DIRECTOR'S

STATEMENT

BY PJ RAVAL

On August 1st, 2016, the “campus carry” law went into effect in the state of Texas, allowing concealed handguns on university campuses. As someone teaching in the Radio-Television-Film Department at the University of Texas at Austin (UT), I along with other faculty and staff was immediately concerned about safety in the classroom and on campus more generally- especially for those of us who belong to marginalized communities and who are often already the targets of harassment and gun violence. Campus carry was pushed through the Texas legislature with zero support from ANY of the public education institutions in Texas, making many of us wonder, who exactly is this law for? 

 

The first day of school brought about visible public opposition from faculty and staff, a few even resigning in protest. As a filmmaker, I wanted to use my skills of non-fiction storytelling to protest this controversial law. But, there had already been many conversations about gun violence, and many people had already decided their positions, feeling confident in being on whatever side of the line they had drawn in the sand. However, being on a university campus, one cannot overlook the presence of young people, many of them starting to understand politics and their positions in the world, including how they feel about guns on campus. One such UT Austin student, Chinese-American Jessica Jin, used irreverence to change the conversation and highlight the hypocrisy of Texas laws that allow the presence of handguns on campus but not sex toys, namely dildos. Jessica realized campus carry was an example of Texas legislators accepting and promoting the culture of gun violence while rejecting the culture of sexual awareness. The good ol’ boys were still running the show and Jessica had had enough. #CocksNotGlocks was born.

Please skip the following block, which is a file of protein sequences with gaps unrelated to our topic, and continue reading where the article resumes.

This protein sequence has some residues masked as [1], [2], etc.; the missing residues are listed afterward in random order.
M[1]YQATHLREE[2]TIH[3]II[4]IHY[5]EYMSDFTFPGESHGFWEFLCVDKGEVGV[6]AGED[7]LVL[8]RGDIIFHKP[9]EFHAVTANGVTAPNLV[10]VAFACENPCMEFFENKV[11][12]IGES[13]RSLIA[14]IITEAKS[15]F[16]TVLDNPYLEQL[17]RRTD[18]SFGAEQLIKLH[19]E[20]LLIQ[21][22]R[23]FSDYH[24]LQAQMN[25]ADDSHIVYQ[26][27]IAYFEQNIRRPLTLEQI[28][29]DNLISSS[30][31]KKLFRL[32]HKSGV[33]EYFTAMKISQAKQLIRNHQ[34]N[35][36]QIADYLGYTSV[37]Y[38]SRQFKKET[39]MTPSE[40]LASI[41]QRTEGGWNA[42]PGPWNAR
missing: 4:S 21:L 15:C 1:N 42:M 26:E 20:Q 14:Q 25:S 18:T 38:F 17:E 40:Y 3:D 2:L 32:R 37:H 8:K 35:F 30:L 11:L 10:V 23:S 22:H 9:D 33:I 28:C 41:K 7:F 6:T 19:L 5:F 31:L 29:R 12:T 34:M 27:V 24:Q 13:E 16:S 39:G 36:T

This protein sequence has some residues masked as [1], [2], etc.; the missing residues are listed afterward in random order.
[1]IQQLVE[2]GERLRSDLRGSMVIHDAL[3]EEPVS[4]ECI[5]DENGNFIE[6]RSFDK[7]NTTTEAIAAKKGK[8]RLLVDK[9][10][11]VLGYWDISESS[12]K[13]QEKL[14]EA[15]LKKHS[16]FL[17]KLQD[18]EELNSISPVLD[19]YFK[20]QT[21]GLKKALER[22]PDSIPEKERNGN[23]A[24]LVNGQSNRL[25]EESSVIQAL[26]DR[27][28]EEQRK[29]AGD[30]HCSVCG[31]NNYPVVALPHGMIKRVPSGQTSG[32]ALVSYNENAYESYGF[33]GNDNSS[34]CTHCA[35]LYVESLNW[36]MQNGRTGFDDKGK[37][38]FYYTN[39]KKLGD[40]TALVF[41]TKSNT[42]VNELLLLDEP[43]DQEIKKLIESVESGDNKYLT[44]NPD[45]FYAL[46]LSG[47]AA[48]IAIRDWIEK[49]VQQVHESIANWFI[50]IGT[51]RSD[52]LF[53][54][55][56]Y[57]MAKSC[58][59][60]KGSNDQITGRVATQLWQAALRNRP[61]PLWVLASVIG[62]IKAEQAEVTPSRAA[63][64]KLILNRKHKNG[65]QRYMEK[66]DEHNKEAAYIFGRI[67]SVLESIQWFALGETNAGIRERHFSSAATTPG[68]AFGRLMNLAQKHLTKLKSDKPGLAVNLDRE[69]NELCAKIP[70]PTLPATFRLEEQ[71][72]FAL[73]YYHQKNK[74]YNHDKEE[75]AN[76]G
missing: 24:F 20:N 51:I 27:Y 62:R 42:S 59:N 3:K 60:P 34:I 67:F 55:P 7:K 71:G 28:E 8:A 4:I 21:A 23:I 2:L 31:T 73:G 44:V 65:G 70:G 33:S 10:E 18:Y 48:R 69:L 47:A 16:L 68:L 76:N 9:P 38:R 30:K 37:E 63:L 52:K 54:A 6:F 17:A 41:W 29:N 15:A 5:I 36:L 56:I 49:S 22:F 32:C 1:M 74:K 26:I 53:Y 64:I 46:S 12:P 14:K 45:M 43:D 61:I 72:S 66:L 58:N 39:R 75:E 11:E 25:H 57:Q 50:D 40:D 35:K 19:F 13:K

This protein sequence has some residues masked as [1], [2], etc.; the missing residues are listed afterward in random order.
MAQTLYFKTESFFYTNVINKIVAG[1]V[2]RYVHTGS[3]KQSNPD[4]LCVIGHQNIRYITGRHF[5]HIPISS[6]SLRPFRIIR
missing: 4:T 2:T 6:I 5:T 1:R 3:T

In true millennial fashion, Jessica turned to social media and launched a “dildo protest” Facebook event. On the first day of school, she was joined by a team of young student women who successfully handed out over 3,000 dildoes as a rallying cry to end the presence of firearms on campus. Students were encouraged to strap them onto their backpacks and let people feel uncomfortable, as a reminder of what could be true dangers: concealed guns on campus. Suddenly launched into the media spotlight, Jessica faced public scrutiny, trolling, and even backlash from within the gun violence prevention communities, when she attempted to “reach across the aisle” with an open-carry activist. Jessica’s story is that of the birth of a millennial activist, but also of the friendships, mistakes, and public growing pains experienced when creating a movement. For me, Jessica is a true inspiration. Underestimated and written off as a young, Asian American woman, Jessica destroys the model minority myth and shows what is possible when one person decides to take action. From one late-night decision with a laptop, in a bedroom, a movement can be born and led by the next generation. As Jessica says in the film, "It's 2020, we have a tyrant as president. And it's going to be women... who are flipping the script". I agree and am thankful Jessica is here to lead the way.

JESSICA JIN. Photo Credit: Matt Valentine

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